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Citizens celebrate as Uruguay approves same-sex marriage

The Latin American nation of 3.3 million became the second in the region to adopt the measure, after its neighbour Argentina

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Uruguayan citizens celebrate in the Congress building after Uruguay's Congress passed a bill to allow same-sex marriages, making it the second country in predominantly Roman Catholic Latin America to do so April 10, 2013. Seventy-one of 92 lawmakers in the lower house of Congress voted in favor of the proposal, one week after the Senate passed it by a wide majority.

ANDRES STAPFF/REUTERS

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Uruguayan citizens celebrate in the Congress building after Uruguay's Congress passed a bill to allow same-sex marriages, making it the second country in predominantly Roman Catholic Latin America to do so, April 10, 2013.

ANDRES STAPFF/REUTERS

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Uruguayan citizens celebrate in the Congress building after Uruguay's Congress passed a bill to allow same-sex marriages, making it the second country in predominantly Roman Catholic Latin America to do so, April 10, 2013.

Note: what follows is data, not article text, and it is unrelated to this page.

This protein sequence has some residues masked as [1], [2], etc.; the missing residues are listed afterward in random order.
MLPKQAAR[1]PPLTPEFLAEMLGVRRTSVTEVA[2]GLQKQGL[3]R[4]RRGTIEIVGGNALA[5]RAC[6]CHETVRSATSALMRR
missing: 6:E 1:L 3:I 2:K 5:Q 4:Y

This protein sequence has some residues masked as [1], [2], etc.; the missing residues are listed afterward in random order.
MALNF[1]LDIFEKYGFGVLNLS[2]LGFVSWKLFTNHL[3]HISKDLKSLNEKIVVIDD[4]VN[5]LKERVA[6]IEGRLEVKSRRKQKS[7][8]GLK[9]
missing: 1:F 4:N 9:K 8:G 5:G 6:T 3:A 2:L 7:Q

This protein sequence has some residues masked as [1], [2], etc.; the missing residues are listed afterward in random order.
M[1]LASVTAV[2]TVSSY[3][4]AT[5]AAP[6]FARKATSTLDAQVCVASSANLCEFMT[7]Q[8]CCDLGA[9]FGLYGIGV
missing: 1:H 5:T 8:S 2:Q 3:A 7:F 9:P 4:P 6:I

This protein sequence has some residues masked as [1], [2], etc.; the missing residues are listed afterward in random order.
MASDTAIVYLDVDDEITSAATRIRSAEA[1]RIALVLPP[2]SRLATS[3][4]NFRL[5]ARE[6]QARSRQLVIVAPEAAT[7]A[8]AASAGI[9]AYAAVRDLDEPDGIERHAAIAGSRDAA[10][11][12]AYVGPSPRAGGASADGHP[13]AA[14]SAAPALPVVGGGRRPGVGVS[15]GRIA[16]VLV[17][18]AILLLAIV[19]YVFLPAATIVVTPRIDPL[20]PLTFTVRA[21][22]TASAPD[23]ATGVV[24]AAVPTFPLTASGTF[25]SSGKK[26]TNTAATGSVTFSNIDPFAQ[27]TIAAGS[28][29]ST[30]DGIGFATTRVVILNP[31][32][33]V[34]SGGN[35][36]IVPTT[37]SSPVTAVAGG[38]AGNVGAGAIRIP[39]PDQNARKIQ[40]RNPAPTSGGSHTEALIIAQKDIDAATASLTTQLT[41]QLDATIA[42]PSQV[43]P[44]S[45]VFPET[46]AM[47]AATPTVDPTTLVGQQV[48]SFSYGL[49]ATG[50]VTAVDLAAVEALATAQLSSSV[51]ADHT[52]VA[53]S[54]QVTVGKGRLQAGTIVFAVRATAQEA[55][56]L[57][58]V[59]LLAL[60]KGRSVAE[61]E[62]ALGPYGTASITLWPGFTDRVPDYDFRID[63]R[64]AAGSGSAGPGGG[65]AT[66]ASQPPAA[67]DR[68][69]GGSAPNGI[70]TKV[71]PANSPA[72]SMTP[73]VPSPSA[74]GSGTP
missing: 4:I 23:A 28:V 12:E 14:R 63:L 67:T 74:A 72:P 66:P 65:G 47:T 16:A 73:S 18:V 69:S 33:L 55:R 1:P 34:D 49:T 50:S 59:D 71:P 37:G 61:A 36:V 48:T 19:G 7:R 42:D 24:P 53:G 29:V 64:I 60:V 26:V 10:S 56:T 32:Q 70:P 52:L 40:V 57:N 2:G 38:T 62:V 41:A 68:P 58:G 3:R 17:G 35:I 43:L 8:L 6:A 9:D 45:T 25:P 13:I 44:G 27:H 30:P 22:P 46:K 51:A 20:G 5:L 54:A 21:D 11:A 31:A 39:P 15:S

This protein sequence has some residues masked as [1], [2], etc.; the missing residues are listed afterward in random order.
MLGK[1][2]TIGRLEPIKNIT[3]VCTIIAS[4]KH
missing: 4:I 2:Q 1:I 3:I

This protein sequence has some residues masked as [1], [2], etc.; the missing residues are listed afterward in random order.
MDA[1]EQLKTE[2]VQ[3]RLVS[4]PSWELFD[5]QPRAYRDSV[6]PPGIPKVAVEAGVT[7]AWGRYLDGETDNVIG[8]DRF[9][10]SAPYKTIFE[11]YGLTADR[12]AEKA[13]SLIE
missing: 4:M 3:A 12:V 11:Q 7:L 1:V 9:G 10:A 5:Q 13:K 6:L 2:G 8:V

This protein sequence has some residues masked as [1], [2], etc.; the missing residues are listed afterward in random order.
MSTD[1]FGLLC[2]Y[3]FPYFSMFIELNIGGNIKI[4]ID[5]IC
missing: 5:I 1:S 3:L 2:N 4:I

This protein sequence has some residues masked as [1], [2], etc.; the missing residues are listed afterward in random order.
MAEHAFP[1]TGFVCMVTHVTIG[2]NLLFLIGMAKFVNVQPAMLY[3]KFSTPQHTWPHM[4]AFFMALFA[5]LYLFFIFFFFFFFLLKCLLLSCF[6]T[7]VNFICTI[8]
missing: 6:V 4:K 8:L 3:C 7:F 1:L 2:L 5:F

ANDRES STAPFF/REUTERS

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A couple waits outside the Congress building before Uruguay's Congress passed a bill to allow same-sex marriages, making it the second country in predominantly Roman Catholic Latin America to do so, April 10, 2013.

ANDRES STAPFF/REUTERS

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People wait outside the Congress building before Uruguay's Congress passed a bill to allow same-sex marriages, making it the second country in predominantly Roman Catholic Latin America to do so, April 10, 2013.

ANDRES STAPFF/REUTERS

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People look on as Uruguay's Congress discussed a bill to allow same-sex marriages, making it the second country in predominantly Roman Catholic Latin America to do so April 10, 2013.

ANDRES STAPFF/REUTERS

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A couple celebrates outside the Congress building after Uruguay's Congress passed a bill to allow same-sex marriages, making it the second country in predominantly Roman Catholic Latin America to do so April 10, 2013. Seventy-one of 92 lawmakers in the lower house of Congress voted in favor of the proposal, one week after the Senate passed it by a wide majority. Leftist President Jose Mujica, a former guerrilla fighter, is expected to sign the bill into law.

ANDRES STAPFF/REUTERS

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